- The beneficiary's interest was attributable to cash or quoted shares/securities and the value transferred by the termination, together with the beneficiary's CLTs in the previous 7 years, does not exceed the nil rate band for the year in which the termination happens (i.e. does not exceed £325,000 for 2020/21).
- The beneficiary's interest was attributable to some other asset and the value transferred by the termination, together with the beneficiary's CLTs in the previous 7 years, does not exceed 80% on the nil rate band for the year in which the transfer is made (i.e. does not exceed £260,000 for 2020/21).
This topic deals with reporting requirement for trustees of discretionary trusts, such as at 10 yearly anniversaries and when distributions are made to beneficiaries (exits).
The Regulations refer to 5 categories of excepted settlement (i.e. settlements that do not require an account to be delivered). These are listed below
All 5 categories require there to be no qualifying IIP in the settled property.
Also, Categories 2 to 5 require that the value transferred by the notional chargeable transfer does not exceed 80% of the nil rate band i.e. £260,000 for 2020/21.
- Category 1 applies where the settled property comprises only of cash, and the trustees are resident in the UK, and the settlor has not provided any additions to the settled property following the commencement of the settlement (or have created any other settlement on the same day), and the value of the settled property at the time of the chargeable event does not exceed £1,000.
- Category 2 applies to settlements at the first 10 year anniversary chargeable event.
- Category 3 applies to settlements where there is a chargeable event before the first 10 year anniversary.
- Category 4 applies to settlements where there is a chargeable event after the first 10 year anniversary.
- Category 5 applies to age 18 to 25 settlements
HMRC Forms Required
- IHT100 - Inheritance Tax Account - Used to report any 'chargeable events'
- IHT100a - Gifts and other transfers of value - Used along with IHT100 if you're reporting a gift or other transfer of value on a trust. Supplementary forms may also be required, depending on the type of assets involved, for example Form URL D34 - Life Insurance and Annuities is required where there are any dealings relating to life assurance policies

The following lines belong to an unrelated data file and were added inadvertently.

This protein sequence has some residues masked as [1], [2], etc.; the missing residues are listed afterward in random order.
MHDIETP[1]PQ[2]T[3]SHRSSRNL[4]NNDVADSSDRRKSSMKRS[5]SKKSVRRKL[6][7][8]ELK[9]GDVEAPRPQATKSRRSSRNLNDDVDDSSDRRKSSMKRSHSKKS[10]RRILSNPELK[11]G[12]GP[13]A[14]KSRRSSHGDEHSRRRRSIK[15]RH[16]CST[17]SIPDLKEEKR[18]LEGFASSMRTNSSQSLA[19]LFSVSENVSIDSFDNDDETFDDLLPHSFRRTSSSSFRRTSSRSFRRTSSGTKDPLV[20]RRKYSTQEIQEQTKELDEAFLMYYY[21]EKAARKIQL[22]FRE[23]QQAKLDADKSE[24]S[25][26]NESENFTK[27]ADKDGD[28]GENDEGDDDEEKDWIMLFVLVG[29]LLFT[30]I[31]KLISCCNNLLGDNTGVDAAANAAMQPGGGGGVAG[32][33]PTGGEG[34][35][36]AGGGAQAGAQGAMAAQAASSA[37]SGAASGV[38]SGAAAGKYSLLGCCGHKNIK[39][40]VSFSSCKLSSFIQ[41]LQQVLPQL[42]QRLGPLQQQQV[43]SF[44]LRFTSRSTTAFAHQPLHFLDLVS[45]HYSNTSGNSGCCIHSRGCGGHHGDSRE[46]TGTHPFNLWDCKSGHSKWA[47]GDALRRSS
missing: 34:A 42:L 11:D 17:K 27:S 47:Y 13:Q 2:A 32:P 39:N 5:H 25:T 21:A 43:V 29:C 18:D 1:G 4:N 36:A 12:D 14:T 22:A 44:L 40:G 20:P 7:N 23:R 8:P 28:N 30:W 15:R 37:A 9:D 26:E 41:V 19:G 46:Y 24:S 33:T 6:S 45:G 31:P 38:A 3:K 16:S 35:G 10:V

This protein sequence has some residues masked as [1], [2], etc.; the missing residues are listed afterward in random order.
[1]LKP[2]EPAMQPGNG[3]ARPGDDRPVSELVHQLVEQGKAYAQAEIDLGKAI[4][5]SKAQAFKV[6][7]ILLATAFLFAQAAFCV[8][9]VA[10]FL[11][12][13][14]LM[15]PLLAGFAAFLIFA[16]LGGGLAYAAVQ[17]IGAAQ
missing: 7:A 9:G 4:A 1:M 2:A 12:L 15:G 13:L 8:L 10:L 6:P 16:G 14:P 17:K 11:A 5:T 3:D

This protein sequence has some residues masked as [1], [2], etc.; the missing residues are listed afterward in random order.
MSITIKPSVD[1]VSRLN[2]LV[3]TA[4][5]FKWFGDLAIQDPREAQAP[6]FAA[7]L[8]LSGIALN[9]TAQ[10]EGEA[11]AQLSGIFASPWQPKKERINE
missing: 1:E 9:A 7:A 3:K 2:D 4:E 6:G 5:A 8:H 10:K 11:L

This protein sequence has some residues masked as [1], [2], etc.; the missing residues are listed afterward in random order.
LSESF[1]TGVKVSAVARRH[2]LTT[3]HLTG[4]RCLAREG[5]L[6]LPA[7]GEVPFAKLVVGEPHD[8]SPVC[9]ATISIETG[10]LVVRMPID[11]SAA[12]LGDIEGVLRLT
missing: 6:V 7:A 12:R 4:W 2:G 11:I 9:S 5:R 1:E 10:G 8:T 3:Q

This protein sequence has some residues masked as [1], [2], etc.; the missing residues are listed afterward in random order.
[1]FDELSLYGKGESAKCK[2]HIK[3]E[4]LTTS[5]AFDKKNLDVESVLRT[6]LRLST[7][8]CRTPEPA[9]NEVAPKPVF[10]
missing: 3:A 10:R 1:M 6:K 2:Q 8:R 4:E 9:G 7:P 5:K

- IHT100b - Termination of an interest in possession- Used with form IHT100 to report the ending of an interest in possession trust on settled property because the tenant has died or has transferred the assets
- IHT100c - Assets ceasing to be held on discretionary trusts - proportionate charge - Used with form IHT100 if there is an Inheritance Tax proportional charge due because assets have been removed from a discretionary trust.
- IHT100d - Non interest in possession settlements - principal charge (ten-year anniversary)- Used to report property in a settlement that became 'relevant property' after it started but before the 10th anniversary.
- Forms and further guidance can be obtained at
Familiarise with the Regulations to ensure that necessary guidance is provided:
- Where there may be an impact when trusts are being created as part of inheritance tax advice given
- When reviews of trust are being undertaken, especially when distributions to beneficiaries are being made
- To ensure that Trustees / Settlors meet fully their reporting obligations to HMRC.
This will enable ‘all-round’ support to be provided, not just at the point of creating the Trust.
The information contained in this article has not been approved for use with customers and is based on Aviva’s interpretation of current law and legislation, and our understanding of HM Revenue & Customs (HMRC) practice as at 6 April 2020. It is provided for general information purposes only and should not be relied upon in place of legal or other professional advice. Both the law and HMRC practice will change from time to time and our interpretation may be subject to challenge by HMRC or other regulatory body. Aviva cannot act as legal adviser for you or your clients. You should always seek appropriate legal or other professional advice (Ref 10.4)